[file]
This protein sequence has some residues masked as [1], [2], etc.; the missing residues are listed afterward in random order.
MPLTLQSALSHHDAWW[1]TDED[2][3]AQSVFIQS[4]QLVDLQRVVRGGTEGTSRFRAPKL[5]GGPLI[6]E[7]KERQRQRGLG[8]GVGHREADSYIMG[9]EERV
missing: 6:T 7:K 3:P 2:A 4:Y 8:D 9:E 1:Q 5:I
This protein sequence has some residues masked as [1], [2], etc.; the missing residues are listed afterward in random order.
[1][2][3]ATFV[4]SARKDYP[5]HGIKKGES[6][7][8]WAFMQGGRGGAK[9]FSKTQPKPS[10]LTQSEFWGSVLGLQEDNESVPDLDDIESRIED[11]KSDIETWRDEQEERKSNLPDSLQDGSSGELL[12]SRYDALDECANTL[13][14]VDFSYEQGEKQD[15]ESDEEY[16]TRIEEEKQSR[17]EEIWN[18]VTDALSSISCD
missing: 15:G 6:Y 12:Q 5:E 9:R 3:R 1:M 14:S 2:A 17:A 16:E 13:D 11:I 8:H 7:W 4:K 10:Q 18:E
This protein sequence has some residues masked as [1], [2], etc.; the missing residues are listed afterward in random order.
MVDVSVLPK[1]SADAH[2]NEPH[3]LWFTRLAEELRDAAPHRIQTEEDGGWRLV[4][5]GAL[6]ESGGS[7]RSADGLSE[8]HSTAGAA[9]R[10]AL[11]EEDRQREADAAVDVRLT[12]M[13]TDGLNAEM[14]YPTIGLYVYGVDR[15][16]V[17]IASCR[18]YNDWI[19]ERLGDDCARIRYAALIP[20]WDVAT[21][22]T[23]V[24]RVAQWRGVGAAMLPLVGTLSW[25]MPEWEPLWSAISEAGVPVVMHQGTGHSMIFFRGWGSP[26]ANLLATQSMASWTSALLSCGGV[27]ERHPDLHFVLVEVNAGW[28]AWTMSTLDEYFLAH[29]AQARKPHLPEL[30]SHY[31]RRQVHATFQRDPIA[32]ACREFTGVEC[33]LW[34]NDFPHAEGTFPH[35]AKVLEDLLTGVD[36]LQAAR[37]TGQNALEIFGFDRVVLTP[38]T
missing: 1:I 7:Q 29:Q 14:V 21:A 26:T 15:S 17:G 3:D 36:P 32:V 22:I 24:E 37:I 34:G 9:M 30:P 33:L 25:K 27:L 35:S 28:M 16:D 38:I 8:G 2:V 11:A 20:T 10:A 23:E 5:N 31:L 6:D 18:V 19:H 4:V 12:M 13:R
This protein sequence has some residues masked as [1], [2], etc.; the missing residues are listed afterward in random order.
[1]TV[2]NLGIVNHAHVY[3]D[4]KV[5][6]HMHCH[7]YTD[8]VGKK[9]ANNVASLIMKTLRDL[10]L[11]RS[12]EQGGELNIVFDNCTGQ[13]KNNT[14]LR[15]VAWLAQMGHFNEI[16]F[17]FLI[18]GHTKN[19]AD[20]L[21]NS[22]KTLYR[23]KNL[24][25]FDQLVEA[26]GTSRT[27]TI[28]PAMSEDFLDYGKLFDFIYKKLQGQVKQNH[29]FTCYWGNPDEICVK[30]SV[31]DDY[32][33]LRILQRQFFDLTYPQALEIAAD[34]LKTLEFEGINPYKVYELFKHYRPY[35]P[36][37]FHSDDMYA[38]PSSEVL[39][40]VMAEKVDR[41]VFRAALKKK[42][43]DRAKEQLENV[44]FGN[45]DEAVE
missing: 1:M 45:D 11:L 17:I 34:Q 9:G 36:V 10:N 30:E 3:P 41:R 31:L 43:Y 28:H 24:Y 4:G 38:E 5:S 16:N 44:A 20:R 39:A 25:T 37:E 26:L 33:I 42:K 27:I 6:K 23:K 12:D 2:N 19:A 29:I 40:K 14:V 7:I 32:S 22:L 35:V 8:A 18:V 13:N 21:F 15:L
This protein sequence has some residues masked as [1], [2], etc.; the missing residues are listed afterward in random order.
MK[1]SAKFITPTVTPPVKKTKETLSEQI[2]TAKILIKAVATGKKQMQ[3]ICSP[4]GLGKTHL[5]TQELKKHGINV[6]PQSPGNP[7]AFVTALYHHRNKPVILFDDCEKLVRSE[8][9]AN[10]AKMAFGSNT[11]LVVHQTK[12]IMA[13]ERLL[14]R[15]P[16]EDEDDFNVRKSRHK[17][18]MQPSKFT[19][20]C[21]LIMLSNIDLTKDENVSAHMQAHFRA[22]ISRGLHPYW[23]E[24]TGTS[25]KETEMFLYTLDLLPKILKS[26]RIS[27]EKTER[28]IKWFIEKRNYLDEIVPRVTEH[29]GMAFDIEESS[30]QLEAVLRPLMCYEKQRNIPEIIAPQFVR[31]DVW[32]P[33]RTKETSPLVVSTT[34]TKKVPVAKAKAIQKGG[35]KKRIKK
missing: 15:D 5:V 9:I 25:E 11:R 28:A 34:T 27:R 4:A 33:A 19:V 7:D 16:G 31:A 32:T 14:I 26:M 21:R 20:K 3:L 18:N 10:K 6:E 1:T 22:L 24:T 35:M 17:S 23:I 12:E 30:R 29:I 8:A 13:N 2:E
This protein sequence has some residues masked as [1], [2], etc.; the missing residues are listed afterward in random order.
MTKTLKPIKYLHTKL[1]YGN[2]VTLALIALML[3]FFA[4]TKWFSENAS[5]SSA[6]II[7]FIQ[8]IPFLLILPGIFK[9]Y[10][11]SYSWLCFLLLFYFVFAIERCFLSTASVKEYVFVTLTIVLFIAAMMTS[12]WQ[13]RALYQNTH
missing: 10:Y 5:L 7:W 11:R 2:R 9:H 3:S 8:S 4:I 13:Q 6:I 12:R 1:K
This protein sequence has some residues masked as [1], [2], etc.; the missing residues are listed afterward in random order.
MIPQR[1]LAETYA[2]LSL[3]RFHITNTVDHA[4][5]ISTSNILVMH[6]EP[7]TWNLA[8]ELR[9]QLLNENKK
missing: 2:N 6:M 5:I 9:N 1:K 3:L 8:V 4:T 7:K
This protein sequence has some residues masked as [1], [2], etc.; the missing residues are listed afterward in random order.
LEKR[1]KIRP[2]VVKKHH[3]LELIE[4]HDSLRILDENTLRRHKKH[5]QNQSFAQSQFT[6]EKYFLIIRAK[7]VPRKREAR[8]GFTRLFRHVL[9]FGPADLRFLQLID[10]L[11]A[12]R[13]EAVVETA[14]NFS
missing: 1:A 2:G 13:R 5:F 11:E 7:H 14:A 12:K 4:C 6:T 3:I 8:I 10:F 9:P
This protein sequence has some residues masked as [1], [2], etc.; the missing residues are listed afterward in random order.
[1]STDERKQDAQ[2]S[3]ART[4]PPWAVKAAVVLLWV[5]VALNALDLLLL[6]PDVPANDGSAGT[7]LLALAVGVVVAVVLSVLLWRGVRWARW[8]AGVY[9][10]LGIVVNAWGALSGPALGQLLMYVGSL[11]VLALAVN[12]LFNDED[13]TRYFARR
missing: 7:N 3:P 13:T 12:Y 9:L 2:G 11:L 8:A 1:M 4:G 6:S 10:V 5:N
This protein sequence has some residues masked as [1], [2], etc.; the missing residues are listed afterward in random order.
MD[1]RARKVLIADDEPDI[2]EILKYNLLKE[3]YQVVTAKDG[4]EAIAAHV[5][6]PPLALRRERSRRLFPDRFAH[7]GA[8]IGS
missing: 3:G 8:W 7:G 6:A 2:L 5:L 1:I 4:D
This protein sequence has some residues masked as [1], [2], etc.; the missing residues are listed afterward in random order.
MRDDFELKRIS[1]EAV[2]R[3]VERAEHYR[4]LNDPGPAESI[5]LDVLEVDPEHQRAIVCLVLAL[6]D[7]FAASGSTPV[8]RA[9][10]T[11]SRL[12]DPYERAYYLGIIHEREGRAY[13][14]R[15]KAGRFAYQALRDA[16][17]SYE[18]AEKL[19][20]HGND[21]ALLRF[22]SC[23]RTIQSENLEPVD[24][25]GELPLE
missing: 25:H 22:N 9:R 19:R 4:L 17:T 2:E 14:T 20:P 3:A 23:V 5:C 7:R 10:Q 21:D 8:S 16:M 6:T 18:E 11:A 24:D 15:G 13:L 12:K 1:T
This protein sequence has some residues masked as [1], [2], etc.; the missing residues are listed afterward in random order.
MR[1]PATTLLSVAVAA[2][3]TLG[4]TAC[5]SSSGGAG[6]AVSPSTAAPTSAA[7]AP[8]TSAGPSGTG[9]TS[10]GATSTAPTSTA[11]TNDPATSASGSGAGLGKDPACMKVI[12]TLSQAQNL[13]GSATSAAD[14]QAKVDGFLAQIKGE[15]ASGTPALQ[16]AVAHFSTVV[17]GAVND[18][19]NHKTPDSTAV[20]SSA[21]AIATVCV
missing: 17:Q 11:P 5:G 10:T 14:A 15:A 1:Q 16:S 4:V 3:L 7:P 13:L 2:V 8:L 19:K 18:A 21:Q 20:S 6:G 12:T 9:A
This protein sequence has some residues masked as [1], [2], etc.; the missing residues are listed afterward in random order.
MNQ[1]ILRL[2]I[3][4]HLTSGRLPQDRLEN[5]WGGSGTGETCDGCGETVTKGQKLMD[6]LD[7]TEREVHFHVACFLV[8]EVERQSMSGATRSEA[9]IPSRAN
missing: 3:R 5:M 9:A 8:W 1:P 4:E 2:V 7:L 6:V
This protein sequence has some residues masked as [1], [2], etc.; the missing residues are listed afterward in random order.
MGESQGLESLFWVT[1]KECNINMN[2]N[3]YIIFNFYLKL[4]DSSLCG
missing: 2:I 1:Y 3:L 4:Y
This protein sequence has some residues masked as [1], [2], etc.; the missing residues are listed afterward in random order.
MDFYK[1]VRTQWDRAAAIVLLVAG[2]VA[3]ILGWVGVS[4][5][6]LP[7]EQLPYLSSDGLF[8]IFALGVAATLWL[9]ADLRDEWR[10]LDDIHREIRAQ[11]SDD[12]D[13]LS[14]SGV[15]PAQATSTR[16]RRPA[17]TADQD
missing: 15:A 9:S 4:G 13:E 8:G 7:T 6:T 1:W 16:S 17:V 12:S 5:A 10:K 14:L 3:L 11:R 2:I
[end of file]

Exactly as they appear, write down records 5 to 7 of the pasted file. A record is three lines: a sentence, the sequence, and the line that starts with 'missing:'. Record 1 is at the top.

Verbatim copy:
This protein sequence has some residues masked as [1], [2], etc.; the missing residues are listed afterward in random order.
MK[1]SAKFITPTVTPPVKKTKETLSEQI[2]TAKILIKAVATGKKQMQ[3]ICSP[4]GLGKTHL[5]TQELKKHGINV[6]PQSPGNP[7]AFVTALYHHRNKPVILFDDCEKLVRSE[8][9]AN[10]AKMAFGSNT[11]LVVHQTK[12]IMA[13]ERLL[14]R[15]P[16]EDEDDFNVRKSRHK[17][18]MQPSKFT[19][20]C[21]LIMLSNIDLTKDENVSAHMQAHFRA[22]ISRGLHPYW[23]E[24]TGTS[25]KETEMFLYTLDLLPKILKS[26]RIS[27]EKTER[28]IKWFIEKRNYLDEIVPRVTEH[29]GMAFDIEESS[30]QLEAVLRPLMCYEKQRNIPEIIAPQFVR[31]DVW[32]P[33]RTKETSPLVVSTT[34]TKKVPVAKAKAIQKGG[35]KKRIKK
missing: 15:D 5:V 9:I 25:E 11:R 28:A 34:T 27:R 4:A 33:A 19:V 7:D 16:G 31:A 32:T 14:I 26:M 21:R 20:K 3:L 18:N 10:K 6:E 1:T 22:L 24:T 35:M 17:S 23:I 12:E 30:R 29:I 8:A 13:N 2:E
This protein sequence has some residues masked as [1], [2], etc.; the missing residues are listed afterward in random order.
MTKTLKPIKYLHTKL[1]YGN[2]VTLALIALML[3]FFA[4]TKWFSENAS[5]SSA[6]II[7]FIQ[8]IPFLLILPGIFK[9]Y[10][11]SYSWLCFLLLFYFVFAIERCFLSTASVKEYVFVTLTIVLFIAAMMTS[12]WQ[13]RALYQNTH
missing: 10:Y 5:L 7:W 11:R 2:R 9:H 3:S 8:S 4:I 13:Q 6:I 12:R 1:K
This protein sequence has some residues masked as [1], [2], etc.; the missing residues are listed afterward in random order.
MIPQR[1]LAETYA[2]LSL[3]RFHITNTVDHA[4][5]ISTSNILVMH[6]EP[7]TWNLA[8]ELR[9]QLLNENKK
missing: 2:N 6:M 5:I 9:N 1:K 3:L 8:V 4:T 7:K